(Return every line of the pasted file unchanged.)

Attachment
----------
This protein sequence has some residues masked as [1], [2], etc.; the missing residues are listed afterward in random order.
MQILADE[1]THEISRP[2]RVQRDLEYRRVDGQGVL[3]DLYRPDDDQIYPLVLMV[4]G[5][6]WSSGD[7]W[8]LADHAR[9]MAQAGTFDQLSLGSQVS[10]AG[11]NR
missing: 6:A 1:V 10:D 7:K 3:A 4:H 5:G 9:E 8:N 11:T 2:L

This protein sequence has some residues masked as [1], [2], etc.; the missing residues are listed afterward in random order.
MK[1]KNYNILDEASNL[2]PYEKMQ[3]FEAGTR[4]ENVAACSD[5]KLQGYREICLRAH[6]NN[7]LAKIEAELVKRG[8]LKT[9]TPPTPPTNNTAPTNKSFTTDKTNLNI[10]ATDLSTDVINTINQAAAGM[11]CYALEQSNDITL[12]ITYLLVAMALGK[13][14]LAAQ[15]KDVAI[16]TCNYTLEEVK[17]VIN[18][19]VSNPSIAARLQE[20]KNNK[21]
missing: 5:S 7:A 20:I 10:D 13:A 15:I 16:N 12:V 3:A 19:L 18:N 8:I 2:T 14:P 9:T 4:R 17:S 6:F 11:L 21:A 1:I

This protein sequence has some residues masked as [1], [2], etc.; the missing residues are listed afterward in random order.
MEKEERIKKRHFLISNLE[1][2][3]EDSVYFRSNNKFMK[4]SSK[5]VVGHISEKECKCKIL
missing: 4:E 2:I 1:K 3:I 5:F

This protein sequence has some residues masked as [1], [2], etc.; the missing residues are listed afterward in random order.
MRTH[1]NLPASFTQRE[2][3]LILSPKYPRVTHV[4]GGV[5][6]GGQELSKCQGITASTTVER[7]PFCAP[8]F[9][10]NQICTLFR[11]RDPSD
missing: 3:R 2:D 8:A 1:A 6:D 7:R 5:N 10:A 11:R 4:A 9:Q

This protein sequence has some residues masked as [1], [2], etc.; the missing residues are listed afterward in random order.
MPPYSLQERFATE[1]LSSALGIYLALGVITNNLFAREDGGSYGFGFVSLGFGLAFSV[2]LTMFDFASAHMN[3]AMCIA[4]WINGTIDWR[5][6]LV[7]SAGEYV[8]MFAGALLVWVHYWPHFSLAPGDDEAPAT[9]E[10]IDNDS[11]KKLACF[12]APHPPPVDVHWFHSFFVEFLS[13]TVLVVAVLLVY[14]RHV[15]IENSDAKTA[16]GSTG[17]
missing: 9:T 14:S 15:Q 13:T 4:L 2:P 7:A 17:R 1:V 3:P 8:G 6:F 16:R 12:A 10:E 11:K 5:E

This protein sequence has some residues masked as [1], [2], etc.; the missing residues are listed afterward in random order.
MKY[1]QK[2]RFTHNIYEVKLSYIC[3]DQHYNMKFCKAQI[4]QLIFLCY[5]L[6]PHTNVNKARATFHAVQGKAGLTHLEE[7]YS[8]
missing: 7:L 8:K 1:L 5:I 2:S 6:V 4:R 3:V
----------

This protein sequence has some residues masked as [1], [2], etc.; the missing residues are listed afterward in random order.
MQILADE[1]THEISRP[2]RVQRDLEYRRVDGQGVL[3]DLYRPDDDQIYPLVLMV[4]G[5][6]WSSGD[7]W[8]LADHAR[9]MAQAGTFDQLSLGSQVS[10]AG[11]NR
missing: 6:A 1:V 10:D 7:K 3:A 4:H 5:G 9:E 8:N 11:T 2:L

This protein sequence has some residues masked as [1], [2], etc.; the missing residues are listed afterward in random order.
MK[1]KNYNILDEASNL[2]PYEKMQ[3]FEAGTR[4]ENVAACSD[5]KLQGYREICLRAH[6]NN[7]LAKIEAELVKRG[8]LKT[9]TPPTPPTNNTAPTNKSFTTDKTNLNI[10]ATDLSTDVINTINQAAAGM[11]CYALEQSNDITL[12]ITYLLVAMALGK[13][14]LAAQ[15]KDVAI[16]TCNYTLEEVK[17]VIN[18][19]VSNPSIAARLQE[20]KNNK[21]
missing: 5:S 7:A 20:I 10:D 13:A 15:I 16:N 12:V 3:A 19:L 18:N 8:I 2:T 14:P 9:T 4:R 17:S 6:F 11:L 21:A 1:I

This protein sequence has some residues masked as [1], [2], etc.; the missing residues are listed afterward in random order.
MEKEERIKKRHFLISNLE[1][2][3]EDSVYFRSNNKFMK[4]SSK[5]VVGHISEKECKCKIL
missing: 4:E 2:I 1:K 3:I 5:F

This protein sequence has some residues masked as [1], [2], etc.; the missing residues are listed afterward in random order.
MRTH[1]NLPASFTQRE[2][3]LILSPKYPRVTHV[4]GGV[5][6]GGQELSKCQGITASTTVER[7]PFCAP[8]F[9][10]NQICTLFR[11]RDPSD
missing: 3:R 2:D 8:A 1:A 6:D 7:R 5:N 10:A 11:R 4:A 9:Q

This protein sequence has some residues masked as [1], [2], etc.; the missing residues are listed afterward in random order.
MPPYSLQERFATE[1]LSSALGIYLALGVITNNLFAREDGGSYGFGFVSLGFGLAFSV[2]LTMFDFASAHMN[3]AMCIA[4]WINGTIDWR[5][6]LV[7]SAGEYV[8]MFAGALLVWVHYWPHFSLAPGDDEAPAT[9]E[10]IDNDS[11]KKLACF[12]APHPPPVDVHWFHSFFVEFLS[13]TVLVVAVLLVY[14]RHV[15]IENSDAKTA[16]GSTG[17]
missing: 9:T 14:S 15:Q 13:T 4:L 2:P 7:A 17:R 1:V 3:P 8:G 6:F 16:R 12:A 10:E 11:K 5:E

This protein sequence has some residues masked as [1], [2], etc.; the missing residues are listed afterward in random order.
MKY[1]QK[2]RFTHNIYEVKLSYIC[3]DQHYNMKFCKAQI[4]QLIFLCY[5]L[6]PHTNVNKARATFHAVQGKAGLTHLEE[7]YS[8]
missing: 7:L 8:K 1:L 5:I 2:S 6:V 4:R 3:V